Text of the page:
Harvard School of Public Health scientists also have begun exploring dust’s cardiovascular effects. Gregory A. Wellenius and his colleagues exposed dogs to either clean filtered air or air seeded with 30 times the concentration of particulates that local outdoor air carried that day. The exposures lasted 6 hours on 3 or 4 consecutive days.
Right after each exposure, the researchers simulated a heart attack in the dogs by constricting a surgically implanted balloon that temporarily shut off a coronary artery. During this blockage, the researchers measured the heart’s growing oxygen debt.
The debt was significantly larger in animals that had been exposed to fine airborne dust, the scientists reported in the April Environmental Health Perspectives. A dog’s other coronary arteries couldn’t dilate as well and couldn’t compensate for the blocked vessel if the animal was inhaling particulates, Wellenius speculates. Such a reaction is “entirely consistent” with an endothelin boost from exposure to particulate pollution, he says.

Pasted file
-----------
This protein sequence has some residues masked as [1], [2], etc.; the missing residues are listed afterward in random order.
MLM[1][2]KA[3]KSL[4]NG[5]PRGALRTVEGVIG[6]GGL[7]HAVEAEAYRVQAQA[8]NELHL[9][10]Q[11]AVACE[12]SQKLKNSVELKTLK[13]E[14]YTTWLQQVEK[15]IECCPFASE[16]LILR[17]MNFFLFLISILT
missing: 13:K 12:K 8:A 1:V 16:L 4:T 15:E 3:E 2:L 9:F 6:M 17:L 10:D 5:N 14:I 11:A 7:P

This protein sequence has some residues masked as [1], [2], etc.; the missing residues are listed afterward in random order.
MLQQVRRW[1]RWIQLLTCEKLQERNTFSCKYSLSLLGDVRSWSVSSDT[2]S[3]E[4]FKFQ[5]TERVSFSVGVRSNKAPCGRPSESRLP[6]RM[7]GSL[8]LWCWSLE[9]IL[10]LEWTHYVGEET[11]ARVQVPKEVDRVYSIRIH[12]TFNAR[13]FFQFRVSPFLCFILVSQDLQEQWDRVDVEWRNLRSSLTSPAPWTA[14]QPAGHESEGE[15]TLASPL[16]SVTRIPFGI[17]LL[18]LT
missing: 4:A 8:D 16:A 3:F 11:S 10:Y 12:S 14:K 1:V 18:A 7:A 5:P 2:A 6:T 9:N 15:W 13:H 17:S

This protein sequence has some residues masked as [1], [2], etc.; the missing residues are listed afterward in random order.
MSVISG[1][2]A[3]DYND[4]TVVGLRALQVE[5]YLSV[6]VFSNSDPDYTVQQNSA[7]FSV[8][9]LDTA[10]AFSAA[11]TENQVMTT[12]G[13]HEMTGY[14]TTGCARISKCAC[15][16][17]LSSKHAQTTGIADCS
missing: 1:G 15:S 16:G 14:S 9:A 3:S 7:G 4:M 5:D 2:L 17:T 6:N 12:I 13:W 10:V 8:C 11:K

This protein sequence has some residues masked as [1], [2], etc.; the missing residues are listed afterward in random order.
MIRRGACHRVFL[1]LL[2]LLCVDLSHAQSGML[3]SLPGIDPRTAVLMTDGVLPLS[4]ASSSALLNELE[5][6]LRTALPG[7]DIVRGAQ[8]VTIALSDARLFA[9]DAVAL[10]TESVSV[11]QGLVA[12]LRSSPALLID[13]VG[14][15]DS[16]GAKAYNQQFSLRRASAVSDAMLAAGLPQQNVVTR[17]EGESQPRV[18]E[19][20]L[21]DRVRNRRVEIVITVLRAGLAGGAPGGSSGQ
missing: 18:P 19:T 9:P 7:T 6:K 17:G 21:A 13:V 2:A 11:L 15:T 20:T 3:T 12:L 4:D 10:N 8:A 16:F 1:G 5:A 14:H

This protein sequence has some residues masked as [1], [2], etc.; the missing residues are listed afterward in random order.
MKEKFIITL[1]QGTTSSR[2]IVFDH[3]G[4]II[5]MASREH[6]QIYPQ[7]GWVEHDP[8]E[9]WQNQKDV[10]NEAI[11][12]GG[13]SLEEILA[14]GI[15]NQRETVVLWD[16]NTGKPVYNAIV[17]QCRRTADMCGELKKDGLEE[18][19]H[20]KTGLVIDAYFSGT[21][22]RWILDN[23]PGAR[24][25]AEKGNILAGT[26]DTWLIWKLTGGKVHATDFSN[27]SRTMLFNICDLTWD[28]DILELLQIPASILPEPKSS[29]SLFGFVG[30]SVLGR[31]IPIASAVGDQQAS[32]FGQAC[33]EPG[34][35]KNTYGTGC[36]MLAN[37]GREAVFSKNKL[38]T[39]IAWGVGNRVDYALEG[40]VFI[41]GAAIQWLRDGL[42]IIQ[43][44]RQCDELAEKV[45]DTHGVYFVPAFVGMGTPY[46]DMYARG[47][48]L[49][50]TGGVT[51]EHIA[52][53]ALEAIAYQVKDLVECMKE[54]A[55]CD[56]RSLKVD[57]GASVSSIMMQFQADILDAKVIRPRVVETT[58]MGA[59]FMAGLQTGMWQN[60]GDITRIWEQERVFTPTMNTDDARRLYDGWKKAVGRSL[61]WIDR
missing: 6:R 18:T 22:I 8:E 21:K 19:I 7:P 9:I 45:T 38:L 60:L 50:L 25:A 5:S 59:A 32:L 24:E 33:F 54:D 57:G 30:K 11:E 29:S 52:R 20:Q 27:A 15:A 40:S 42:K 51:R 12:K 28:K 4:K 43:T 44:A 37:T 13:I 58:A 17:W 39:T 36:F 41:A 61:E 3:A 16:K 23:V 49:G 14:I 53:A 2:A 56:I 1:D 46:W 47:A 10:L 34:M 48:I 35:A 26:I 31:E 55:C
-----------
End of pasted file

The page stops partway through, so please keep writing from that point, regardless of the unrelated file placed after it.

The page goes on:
A nose for clues
The collective message from the 200-or-so Mexico City mongrels that Calderón-Garcidue±as and her colleagues studied is also alarming.
A neuropathologist, she was concerned that if dust could damage lung tissue, it might also break down the capacity of nasal passages to block substances from entering the brain. She now reports tracing metals associated with fossil fuel combustion—chiefly vanadium and nickel—from the dogs’ nasal tissue, through the olfactory bulb, and into the frontal lobe and hippocampus of the animals’ brains.